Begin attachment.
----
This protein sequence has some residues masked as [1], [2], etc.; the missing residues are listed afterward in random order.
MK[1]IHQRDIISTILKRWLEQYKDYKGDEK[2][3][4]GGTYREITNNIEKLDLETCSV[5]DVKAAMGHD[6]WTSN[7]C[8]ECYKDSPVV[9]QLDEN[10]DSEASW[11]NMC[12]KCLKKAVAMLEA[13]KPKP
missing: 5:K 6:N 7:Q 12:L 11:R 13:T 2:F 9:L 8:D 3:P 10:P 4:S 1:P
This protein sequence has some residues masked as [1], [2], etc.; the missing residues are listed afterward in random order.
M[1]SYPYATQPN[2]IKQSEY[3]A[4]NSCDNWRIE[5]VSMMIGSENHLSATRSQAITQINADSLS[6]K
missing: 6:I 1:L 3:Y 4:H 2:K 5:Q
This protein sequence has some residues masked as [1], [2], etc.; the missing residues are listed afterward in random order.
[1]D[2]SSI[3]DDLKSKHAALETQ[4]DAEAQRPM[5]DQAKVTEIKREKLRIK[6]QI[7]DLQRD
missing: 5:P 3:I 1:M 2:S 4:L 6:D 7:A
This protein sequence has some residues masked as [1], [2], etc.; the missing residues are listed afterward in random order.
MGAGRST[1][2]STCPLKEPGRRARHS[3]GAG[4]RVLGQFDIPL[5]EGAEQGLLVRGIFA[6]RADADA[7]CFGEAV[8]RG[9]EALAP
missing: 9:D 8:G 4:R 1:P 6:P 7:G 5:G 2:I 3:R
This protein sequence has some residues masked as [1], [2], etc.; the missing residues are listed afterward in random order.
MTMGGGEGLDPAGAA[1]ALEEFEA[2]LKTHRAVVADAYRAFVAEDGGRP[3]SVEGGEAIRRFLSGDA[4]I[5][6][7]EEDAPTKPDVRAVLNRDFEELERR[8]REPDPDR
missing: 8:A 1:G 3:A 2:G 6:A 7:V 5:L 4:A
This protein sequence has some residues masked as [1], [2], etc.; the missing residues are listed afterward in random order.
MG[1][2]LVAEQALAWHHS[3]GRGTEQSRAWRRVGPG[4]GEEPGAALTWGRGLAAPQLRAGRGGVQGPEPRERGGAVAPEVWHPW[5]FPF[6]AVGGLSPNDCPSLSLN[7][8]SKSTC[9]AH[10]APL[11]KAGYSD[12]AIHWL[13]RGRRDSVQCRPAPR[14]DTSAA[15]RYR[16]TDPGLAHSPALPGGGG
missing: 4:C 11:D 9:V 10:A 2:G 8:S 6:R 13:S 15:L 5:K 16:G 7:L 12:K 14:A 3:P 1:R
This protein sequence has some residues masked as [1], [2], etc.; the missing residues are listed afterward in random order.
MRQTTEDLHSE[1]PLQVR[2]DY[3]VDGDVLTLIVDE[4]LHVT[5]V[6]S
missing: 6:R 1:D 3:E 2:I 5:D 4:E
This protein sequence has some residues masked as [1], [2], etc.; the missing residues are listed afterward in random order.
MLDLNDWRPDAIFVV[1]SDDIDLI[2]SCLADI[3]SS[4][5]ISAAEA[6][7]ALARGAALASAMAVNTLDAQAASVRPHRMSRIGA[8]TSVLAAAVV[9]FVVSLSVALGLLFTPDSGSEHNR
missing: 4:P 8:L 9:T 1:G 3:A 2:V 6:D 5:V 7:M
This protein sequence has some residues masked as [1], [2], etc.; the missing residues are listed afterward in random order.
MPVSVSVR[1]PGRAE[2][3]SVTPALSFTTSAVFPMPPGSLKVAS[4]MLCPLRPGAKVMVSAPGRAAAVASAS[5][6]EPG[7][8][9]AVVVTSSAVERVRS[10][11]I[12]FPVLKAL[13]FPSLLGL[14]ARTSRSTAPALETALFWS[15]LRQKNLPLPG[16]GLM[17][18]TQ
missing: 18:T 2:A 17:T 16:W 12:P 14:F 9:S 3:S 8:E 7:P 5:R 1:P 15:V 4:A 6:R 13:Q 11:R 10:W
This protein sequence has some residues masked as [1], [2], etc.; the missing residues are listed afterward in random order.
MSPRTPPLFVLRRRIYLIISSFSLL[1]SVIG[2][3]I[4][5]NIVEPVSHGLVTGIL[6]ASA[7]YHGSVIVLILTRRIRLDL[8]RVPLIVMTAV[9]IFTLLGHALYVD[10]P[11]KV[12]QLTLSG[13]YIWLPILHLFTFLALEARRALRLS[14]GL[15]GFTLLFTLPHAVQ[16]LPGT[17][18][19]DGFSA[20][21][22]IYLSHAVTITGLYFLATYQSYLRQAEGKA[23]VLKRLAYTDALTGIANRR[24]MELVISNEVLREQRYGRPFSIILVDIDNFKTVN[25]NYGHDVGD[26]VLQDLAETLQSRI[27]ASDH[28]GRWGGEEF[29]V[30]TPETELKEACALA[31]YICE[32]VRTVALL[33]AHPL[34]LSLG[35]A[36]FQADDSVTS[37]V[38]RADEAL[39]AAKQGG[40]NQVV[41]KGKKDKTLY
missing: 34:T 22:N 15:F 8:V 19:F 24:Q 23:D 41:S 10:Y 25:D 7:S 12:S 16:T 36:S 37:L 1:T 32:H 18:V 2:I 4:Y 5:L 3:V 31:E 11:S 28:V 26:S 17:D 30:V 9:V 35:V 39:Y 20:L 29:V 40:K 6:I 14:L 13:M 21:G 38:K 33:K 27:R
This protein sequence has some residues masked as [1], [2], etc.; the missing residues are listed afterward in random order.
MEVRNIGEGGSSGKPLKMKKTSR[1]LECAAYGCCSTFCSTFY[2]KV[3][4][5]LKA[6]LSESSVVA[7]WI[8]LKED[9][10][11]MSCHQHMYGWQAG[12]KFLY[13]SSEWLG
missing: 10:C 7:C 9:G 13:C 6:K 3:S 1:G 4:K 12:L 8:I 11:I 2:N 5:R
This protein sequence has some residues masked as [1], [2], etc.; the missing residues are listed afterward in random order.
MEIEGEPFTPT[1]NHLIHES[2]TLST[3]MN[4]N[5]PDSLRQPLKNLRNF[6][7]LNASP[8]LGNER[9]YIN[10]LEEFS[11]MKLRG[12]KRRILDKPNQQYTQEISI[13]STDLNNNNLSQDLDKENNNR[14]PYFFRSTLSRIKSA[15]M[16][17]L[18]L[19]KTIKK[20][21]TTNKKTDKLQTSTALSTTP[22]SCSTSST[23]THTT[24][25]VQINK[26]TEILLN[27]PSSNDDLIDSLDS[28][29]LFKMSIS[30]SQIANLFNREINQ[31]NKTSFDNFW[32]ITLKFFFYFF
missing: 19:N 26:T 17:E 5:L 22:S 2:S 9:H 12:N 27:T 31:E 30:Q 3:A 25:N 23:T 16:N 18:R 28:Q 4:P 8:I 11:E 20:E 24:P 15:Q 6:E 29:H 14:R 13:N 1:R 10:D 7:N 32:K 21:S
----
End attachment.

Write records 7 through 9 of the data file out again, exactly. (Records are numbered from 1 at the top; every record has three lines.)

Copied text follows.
This protein sequence has some residues masked as [1], [2], etc.; the missing residues are listed afterward in random order.
MRQTTEDLHSE[1]PLQVR[2]DY[3]VDGDVLTLIVDE[4]LHVT[5]V[6]S
missing: 6:R 1:D 3:E 2:I 5:D 4:E
This protein sequence has some residues masked as [1], [2], etc.; the missing residues are listed afterward in random order.
MLDLNDWRPDAIFVV[1]SDDIDLI[2]SCLADI[3]SS[4][5]ISAAEA[6][7]ALARGAALASAMAVNTLDAQAASVRPHRMSRIGA[8]TSVLAAAVV[9]FVVSLSVALGLLFTPDSGSEHNR
missing: 4:P 8:L 9:T 1:G 3:A 2:V 6:D 5:V 7:M
This protein sequence has some residues masked as [1], [2], etc.; the missing residues are listed afterward in random order.
MPVSVSVR[1]PGRAE[2][3]SVTPALSFTTSAVFPMPPGSLKVAS[4]MLCPLRPGAKVMVSAPGRAAAVASAS[5][6]EPG[7][8][9]AVVVTSSAVERVRS[10][11]I[12]FPVLKAL[13]FPSLLGL[14]ARTSRSTAPALETALFWS[15]LRQKNLPLPG[16]GLM[17][18]TQ
missing: 18:T 2:A 17:T 16:W 12:P 14:F 9:S 3:S 8:E 7:P 5:R 1:P 15:V 4:A 6:R 13:Q 11:R 10:W